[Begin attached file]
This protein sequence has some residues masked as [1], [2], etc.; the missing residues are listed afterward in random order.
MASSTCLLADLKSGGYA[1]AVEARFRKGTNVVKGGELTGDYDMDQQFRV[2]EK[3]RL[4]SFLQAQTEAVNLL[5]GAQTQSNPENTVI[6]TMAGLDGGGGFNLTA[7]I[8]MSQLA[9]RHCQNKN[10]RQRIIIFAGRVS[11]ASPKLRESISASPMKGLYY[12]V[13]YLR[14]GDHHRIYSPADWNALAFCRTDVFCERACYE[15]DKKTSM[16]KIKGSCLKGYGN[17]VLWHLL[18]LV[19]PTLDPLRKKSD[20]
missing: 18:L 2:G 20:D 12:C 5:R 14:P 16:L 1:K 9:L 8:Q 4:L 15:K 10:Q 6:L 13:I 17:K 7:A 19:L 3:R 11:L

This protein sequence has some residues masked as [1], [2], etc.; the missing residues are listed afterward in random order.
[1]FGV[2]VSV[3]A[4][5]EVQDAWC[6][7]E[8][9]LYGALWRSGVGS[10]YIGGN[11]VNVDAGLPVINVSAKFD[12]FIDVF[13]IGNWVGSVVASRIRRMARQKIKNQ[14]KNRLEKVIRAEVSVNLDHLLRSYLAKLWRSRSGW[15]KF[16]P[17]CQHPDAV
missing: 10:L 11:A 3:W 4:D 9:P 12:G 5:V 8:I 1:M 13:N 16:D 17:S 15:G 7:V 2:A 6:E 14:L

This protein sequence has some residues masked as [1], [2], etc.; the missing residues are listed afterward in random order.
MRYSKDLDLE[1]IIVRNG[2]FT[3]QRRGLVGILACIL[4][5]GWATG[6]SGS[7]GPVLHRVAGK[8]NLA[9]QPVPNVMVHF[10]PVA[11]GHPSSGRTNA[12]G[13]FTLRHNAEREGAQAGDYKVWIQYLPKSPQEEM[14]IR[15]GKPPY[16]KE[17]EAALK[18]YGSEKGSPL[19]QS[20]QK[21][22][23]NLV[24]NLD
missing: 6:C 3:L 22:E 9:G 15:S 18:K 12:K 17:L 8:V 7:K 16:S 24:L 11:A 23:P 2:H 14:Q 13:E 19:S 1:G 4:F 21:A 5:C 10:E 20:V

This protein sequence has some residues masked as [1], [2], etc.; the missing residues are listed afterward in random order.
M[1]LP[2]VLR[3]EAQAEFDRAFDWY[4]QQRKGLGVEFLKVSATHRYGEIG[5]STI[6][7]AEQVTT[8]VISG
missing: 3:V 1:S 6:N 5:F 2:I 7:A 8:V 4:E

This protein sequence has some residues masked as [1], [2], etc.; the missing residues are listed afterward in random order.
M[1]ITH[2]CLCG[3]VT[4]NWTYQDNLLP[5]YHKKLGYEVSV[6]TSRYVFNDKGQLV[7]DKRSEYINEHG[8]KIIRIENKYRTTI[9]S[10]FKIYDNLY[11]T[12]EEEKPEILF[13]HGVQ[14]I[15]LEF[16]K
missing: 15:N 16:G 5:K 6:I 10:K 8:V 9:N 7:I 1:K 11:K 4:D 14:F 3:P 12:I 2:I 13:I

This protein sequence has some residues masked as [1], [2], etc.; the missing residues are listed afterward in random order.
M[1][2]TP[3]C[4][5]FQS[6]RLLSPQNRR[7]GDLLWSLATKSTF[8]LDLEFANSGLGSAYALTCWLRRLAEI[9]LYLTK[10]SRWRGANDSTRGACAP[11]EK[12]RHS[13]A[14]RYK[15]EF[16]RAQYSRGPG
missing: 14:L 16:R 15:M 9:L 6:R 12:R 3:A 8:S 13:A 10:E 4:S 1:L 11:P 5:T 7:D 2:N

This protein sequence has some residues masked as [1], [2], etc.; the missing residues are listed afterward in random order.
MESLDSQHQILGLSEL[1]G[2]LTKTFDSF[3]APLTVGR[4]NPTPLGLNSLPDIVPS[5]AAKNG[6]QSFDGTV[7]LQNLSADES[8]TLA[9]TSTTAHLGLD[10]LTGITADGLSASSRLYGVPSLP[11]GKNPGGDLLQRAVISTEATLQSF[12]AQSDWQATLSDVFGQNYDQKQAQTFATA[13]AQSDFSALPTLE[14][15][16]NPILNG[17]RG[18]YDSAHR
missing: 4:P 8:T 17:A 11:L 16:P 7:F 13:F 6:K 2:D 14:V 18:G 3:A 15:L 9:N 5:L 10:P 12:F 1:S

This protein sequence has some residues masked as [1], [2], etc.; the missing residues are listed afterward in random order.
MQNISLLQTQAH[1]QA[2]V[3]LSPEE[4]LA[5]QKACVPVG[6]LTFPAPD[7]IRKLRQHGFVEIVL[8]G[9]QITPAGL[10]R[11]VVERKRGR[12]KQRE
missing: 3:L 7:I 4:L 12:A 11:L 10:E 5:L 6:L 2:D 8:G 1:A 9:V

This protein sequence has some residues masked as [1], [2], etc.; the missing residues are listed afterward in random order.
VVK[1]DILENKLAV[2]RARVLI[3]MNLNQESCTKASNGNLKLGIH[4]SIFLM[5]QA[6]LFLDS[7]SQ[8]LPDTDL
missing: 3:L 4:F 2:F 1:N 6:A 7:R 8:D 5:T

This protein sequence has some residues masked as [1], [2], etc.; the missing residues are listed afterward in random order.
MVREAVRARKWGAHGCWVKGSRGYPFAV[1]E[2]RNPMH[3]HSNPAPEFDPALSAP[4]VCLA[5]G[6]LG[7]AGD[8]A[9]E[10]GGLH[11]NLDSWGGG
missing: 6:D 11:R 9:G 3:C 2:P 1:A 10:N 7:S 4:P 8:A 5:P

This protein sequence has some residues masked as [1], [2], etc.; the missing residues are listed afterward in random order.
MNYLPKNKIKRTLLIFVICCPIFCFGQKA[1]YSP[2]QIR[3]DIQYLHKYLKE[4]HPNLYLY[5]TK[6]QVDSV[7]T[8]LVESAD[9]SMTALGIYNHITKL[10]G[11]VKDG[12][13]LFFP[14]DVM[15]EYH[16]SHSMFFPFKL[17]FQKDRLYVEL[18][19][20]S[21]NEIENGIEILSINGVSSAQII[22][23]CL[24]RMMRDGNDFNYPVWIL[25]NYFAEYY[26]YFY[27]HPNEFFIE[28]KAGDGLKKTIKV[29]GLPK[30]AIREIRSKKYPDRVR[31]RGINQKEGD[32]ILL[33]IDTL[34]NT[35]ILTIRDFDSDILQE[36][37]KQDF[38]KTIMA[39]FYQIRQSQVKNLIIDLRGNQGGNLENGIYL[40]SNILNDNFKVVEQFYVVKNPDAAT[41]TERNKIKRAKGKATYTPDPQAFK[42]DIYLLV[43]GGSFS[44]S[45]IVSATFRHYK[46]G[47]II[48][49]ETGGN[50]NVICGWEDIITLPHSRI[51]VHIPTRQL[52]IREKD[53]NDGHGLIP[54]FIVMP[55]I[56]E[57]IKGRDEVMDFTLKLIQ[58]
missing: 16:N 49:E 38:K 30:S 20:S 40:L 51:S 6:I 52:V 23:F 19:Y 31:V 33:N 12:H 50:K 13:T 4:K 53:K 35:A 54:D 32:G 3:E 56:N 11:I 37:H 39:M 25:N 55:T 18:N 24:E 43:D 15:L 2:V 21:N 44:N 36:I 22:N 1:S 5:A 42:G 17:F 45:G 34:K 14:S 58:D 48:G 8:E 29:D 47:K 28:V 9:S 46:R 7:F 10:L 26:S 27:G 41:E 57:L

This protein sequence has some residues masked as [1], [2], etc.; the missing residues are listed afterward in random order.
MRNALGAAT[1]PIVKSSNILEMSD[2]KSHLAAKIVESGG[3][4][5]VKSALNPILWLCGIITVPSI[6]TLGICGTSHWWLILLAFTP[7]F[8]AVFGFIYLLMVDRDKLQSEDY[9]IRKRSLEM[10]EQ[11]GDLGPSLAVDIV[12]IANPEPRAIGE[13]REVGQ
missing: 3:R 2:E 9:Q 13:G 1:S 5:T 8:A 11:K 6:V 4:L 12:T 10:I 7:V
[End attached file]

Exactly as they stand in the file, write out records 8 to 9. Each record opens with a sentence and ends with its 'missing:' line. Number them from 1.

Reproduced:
This protein sequence has some residues masked as [1], [2], etc.; the missing residues are listed afterward in random order.
MQNISLLQTQAH[1]QA[2]V[3]LSPEE[4]LA[5]QKACVPVG[6]LTFPAPD[7]IRKLRQHGFVEIVL[8]G[9]QITPAGL[10]R[11]VVERKRGR[12]KQRE
missing: 3:L 7:I 4:L 12:A 11:L 10:E 5:L 6:L 2:D 8:G 1:A 9:V

This protein sequence has some residues masked as [1], [2], etc.; the missing residues are listed afterward in random order.
VVK[1]DILENKLAV[2]RARVLI[3]MNLNQESCTKASNGNLKLGIH[4]SIFLM[5]QA[6]LFLDS[7]SQ[8]LPDTDL
missing: 3:L 4:F 2:F 1:N 6:A 7:R 8:D 5:T